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This article was written by Amber Bennoui, Senior Technical Product Manager at Threat Stack.
As K-12 and college students prepare to enter another academic year this fall, cybersecurity leaders are issuing star warnings educational institutions, as cyberattacks pose an increasing risk. The beginning of the school year represents a great opportunity for cybercriminals to exploit teachers, administrators, and students as they adjust to their new schedules and routines. To add further confusion, K-12 schools and higher education institutions are still in the early stages of their digital transformations – making efforts to scale infrastructure to support a growing need for remote learning, migrating to cloud infrastructure. and introducing new technologies and frameworks. IT leaders in schools and universities must proactively manage their digital transformations by balancing the cybersecurity and compliance needs of their modern IT infrastructure as user adoption grows. Ignore one and the rest will suffer.
The transformation of education into a highly regulated industry
When thinking of highly regulated industries, K-12 education and higher education do not initially come to mind. However, given the volume of confidential information (i.e., student financial records and PII), we see that educational institutions are forced to comply with frameworks outside of the Department of Education’s Family Educational Rights and Privacy Act. the United States (FERPA). The cloud posture of educational institutions introduces new complexities and compliance requirements, including but not limited to HIPAA, PCI DSS, SOC, GDPR, and state-mandated privacy requirements.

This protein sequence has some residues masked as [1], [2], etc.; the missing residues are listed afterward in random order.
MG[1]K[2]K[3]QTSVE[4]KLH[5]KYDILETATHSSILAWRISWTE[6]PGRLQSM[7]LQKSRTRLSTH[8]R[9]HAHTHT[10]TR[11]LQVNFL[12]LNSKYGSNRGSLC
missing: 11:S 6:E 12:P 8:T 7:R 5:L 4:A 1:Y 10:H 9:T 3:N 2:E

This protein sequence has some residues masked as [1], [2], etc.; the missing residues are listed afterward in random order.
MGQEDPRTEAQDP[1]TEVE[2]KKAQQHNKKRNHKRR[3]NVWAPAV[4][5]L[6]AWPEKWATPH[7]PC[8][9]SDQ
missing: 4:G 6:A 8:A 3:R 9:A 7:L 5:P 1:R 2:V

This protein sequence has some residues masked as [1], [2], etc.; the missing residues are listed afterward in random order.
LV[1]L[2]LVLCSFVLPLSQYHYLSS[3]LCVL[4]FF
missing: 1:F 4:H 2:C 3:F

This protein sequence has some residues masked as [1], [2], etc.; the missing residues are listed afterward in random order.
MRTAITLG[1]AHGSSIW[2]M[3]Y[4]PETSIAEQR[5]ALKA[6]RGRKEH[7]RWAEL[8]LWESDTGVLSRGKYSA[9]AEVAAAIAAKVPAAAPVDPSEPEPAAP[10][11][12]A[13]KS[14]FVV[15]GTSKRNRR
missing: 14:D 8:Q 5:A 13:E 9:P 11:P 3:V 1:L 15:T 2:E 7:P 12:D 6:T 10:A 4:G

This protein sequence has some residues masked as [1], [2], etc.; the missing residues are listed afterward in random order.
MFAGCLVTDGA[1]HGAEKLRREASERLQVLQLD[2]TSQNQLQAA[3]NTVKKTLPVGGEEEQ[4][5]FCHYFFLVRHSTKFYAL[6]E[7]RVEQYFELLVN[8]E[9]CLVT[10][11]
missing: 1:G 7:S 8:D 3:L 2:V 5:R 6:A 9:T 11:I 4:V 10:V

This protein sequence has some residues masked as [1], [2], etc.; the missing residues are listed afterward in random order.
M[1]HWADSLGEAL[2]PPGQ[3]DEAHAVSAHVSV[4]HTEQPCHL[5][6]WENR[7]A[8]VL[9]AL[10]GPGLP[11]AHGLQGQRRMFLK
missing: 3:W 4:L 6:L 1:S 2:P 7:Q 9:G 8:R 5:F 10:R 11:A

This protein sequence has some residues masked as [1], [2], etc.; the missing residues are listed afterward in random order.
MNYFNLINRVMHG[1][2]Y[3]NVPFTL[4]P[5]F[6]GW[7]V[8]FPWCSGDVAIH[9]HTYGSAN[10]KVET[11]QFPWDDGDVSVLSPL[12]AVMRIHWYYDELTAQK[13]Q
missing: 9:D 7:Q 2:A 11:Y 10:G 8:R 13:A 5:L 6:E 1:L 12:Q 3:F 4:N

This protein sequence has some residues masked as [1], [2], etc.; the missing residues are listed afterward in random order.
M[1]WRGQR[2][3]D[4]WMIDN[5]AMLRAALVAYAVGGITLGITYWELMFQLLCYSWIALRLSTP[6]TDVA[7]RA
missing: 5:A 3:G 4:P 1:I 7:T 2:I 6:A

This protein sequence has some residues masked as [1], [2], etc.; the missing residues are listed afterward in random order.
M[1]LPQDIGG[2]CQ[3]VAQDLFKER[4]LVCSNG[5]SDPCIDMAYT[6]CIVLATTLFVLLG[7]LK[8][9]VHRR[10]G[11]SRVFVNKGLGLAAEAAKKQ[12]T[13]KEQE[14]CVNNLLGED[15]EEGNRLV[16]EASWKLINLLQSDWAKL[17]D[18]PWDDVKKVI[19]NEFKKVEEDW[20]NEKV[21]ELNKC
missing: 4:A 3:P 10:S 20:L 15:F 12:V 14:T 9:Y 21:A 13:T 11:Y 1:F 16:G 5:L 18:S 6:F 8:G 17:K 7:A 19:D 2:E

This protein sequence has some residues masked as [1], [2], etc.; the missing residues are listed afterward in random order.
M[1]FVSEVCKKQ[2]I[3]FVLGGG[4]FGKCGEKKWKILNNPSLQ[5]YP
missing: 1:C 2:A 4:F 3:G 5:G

Just as compliance has become the standard for doing business in the private sector, it has also become inherently critical for public entities such as hospitals and schools to keep the personal data of patients and students safe. Regulators have imposed a wide range of mandates and protections designed to maintain privacy and security standards around consumer information. Educational institutions must have visibility into how data enters and leaves their IT environment. Schools must now identify the local, global and industry regulations that apply to their business and strategically implement the processes and technologies that keep them in compliance.
Many certifications require a large amount of documentation, including a clear information security policy, a risk assessment process, security assessments for any third-party tools, and evidence of information security monitoring and detection. It is also critical that organizations keep up with changes in compliance frameworks.
Security tools should map specific behaviors to multiple frameworks and ideally identify abnormal or anomalous behaviors to proactively identify potential threats and save a lot of time and manual labor. Bonus points if you can produce reports to provide proof of compliance while responding to audit requests.